Spain's Sergio Garcia speaks during a press conference at the LIV Golf Invitational Jeddah at the Royal Greens Golf Club on October 15, 2022
King Abdullah Economic City (Saudi Arabia) (AFP) - LIV Golf recruit Sergio Garcia said his days on the European Tour could be over on Saturday after he was fined by the circuit for pulling out of a tournament.
The 2017 Masters champion and Ryder Cup stalwart said he felt “more welcomed and loved” on Saudi-funded LIV, where he has been one of the star attractions in its debut season.
Spain’s Garcia, 42, was reportedly fined by the European Tour for failing to medically explain his withdrawal from last month’s BMW PGA Championship after an opening round of 76.
“I don’t know. As of now, it doesn’t look like it. But we’ll see,” the 16-time European winner said, when asked if he would play on the tour again.
“At the end of the day I want to play where people want me, where people are excited to have me and where I feel like I’m welcomed and loved.
“And right now that’s here, that’s LIV and I’m very excited about it.”
Garcia has three top-10 finishes in six events so far on the lucrative circuit, which has split golf and angered the established tours by poaching top players for exorbitant fees.
The Spaniard, who is also a team captain in the 54-hole, no-cut series, is tied for third on nine-under-par 131 behind leader Peter Uihlein at this week’s $25 million Jeddah Invitational.
Victory in round three on Sunday would earn him at least $4 million – more than double the $1.98 million he pocketed for his famous win at Augusta five years ago.
- ‘Lone wolf mentality’ -
Garcia wore shorts and a left-knee brace at par-70 Royal Greens in King Abdullah Economic City, and said he would have a scan next week to see if he needs meniscus surgery.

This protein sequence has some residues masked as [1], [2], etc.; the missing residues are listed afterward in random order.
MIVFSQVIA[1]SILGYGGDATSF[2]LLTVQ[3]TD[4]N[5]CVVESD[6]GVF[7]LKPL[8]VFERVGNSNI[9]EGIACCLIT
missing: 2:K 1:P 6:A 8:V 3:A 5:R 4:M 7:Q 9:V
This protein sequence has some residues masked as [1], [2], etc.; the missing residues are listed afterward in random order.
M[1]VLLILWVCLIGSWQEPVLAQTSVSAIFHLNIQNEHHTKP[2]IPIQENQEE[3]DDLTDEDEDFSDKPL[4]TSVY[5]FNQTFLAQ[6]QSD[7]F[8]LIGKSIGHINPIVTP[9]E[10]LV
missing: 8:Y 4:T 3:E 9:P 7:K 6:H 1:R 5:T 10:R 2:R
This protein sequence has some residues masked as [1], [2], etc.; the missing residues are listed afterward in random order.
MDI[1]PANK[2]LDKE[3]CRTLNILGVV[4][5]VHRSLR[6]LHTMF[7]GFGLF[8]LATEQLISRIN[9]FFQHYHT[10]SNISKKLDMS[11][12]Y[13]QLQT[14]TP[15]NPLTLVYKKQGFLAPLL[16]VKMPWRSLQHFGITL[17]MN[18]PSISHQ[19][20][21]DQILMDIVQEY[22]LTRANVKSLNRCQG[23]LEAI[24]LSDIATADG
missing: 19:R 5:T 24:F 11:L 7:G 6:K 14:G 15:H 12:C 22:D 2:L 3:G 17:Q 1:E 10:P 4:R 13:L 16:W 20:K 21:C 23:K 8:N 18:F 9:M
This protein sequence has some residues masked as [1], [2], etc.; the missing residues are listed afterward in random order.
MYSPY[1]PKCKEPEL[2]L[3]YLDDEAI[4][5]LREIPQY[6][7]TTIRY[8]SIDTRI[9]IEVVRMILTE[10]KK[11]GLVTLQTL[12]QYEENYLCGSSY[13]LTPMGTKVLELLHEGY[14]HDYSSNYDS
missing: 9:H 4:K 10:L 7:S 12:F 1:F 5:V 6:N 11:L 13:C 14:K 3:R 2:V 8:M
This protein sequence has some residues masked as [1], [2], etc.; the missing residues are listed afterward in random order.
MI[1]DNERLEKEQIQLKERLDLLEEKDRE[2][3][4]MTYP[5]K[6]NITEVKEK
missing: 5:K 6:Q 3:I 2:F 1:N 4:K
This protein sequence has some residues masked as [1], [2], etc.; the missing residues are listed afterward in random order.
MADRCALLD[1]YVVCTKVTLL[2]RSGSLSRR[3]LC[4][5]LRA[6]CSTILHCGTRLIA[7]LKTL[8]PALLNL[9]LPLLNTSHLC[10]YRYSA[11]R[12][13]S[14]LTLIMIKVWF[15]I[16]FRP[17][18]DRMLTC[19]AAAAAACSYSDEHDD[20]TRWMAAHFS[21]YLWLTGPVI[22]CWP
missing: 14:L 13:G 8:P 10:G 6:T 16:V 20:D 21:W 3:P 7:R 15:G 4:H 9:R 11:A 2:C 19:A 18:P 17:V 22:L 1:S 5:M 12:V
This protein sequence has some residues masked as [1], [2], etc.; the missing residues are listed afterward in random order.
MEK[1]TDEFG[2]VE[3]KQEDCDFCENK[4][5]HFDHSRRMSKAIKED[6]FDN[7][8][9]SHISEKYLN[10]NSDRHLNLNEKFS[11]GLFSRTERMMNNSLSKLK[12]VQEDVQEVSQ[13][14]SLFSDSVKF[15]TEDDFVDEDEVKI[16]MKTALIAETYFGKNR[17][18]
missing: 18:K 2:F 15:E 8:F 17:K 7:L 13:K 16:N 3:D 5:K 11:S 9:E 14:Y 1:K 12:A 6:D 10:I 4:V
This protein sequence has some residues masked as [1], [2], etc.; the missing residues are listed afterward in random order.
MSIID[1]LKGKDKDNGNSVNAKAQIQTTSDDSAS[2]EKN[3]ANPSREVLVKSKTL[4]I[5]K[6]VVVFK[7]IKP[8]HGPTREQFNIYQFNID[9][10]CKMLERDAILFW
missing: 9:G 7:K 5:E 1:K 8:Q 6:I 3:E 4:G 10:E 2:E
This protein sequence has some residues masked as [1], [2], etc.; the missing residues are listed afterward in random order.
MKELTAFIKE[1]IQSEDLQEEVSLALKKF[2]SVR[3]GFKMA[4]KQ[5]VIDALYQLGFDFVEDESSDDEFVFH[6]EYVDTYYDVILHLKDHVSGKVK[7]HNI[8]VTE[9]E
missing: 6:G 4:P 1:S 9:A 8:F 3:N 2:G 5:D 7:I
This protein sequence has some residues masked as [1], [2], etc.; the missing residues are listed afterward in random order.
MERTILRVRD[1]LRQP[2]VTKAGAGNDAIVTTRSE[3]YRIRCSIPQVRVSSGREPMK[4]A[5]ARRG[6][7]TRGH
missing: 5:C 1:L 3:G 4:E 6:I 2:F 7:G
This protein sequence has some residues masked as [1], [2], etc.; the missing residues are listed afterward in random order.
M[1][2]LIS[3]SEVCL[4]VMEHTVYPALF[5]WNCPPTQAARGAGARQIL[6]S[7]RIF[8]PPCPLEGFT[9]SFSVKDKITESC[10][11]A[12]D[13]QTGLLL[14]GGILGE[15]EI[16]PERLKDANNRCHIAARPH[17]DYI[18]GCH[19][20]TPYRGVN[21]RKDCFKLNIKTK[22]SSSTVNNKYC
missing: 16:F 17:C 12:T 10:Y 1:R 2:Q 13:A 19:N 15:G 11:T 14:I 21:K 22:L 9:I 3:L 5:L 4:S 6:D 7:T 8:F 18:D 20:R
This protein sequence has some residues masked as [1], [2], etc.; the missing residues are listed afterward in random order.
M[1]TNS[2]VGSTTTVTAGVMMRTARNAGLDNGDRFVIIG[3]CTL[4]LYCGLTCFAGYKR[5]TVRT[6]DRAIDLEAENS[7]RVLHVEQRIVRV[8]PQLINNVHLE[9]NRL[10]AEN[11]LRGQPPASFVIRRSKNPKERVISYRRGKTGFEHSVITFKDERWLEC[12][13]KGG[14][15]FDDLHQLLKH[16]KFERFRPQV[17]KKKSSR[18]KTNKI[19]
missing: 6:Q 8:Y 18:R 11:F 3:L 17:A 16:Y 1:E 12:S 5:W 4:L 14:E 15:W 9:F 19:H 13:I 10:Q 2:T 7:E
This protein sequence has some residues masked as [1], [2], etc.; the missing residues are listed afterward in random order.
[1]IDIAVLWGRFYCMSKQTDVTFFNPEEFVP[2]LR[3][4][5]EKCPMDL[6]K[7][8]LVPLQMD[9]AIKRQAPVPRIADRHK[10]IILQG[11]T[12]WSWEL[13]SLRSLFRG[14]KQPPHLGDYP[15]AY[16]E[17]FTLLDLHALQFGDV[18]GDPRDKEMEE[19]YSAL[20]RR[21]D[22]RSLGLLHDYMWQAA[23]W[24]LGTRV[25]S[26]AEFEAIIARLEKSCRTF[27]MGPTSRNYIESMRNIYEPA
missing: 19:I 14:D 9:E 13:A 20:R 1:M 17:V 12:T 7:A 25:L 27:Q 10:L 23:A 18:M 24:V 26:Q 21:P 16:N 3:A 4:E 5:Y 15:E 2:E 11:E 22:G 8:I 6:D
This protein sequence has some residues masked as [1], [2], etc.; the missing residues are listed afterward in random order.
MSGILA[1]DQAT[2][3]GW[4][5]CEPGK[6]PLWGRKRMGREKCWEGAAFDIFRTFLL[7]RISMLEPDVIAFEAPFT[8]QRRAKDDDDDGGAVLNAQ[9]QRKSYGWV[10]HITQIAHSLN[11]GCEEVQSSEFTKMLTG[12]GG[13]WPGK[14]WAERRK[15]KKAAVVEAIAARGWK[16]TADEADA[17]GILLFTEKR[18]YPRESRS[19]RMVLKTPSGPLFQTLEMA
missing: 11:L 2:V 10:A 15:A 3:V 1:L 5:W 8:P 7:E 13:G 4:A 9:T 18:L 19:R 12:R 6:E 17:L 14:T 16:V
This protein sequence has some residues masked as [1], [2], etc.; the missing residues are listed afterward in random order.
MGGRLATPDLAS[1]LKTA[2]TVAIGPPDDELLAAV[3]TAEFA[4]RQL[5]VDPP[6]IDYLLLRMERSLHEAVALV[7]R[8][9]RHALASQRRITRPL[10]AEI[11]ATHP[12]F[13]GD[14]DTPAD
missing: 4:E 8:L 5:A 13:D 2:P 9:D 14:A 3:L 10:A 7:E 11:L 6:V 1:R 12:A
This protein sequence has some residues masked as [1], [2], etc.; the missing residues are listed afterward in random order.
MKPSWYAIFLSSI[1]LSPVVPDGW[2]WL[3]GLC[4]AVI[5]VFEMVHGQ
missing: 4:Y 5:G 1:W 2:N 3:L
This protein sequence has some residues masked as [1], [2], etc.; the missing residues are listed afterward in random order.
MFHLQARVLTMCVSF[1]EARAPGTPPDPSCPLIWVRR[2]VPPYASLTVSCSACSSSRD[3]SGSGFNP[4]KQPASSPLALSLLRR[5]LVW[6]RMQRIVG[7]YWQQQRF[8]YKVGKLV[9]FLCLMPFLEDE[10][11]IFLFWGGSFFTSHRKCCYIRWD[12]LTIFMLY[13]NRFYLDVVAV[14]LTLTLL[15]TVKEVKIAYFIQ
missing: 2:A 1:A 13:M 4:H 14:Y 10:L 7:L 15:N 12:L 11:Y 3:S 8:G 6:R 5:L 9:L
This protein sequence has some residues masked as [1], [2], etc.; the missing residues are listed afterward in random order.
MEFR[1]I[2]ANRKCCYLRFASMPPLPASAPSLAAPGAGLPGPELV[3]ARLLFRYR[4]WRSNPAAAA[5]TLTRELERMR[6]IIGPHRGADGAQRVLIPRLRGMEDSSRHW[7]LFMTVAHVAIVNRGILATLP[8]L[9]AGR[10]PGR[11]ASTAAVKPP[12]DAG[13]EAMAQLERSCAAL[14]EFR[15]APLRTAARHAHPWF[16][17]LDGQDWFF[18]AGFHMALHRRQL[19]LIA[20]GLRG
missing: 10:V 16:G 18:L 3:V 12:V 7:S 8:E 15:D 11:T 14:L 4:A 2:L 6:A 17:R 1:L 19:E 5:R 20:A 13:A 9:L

“It might need a little clean-up or something. I’ll know more next week when I have a proper MRI and take a look at it,” Garcia said.
“It sucks because I’ve been very fortunate with injuries throughout my career, I’ve been very healthy, and to play through one it’s not the most enjoyable thing.”
Uihlein had an eagle-birdie finish to edge ahead of fellow American and team-mate Brooks Koepka, the overnight leader, by one shot at the top of the leaderboard on 12-under 128.
He said he preferred the team format – where players can also win money depending on their collective scores with three team-mates – compared to the “lone wolf mentality” of the US PGA Tour.
South Africa’s Charl Schwartzel, who shares third with Garcia and won the opening LIV tournament in London, said it was impossible to compare the new circuit with the “prestige” of a major victory.
“The Masters, winning a green jacket is the biggest achievement that you can do in our game, I believe,” he said.
“I won a lot of money, it was fantastic,” Schwartzel added. “But I cannot compare it to winning a green jacket.”
LIV, which bills itself as “golf, but louder” has positioned itself as a disruptor in an industry dominated by the PGA Tour and its strategic ally, the European Tour.
Critics have branded LIV, along with other Saudi sports ventures, as an act of “sportswashing” – using high-profile events as a distraction from the conservative kingdom’s human rights record.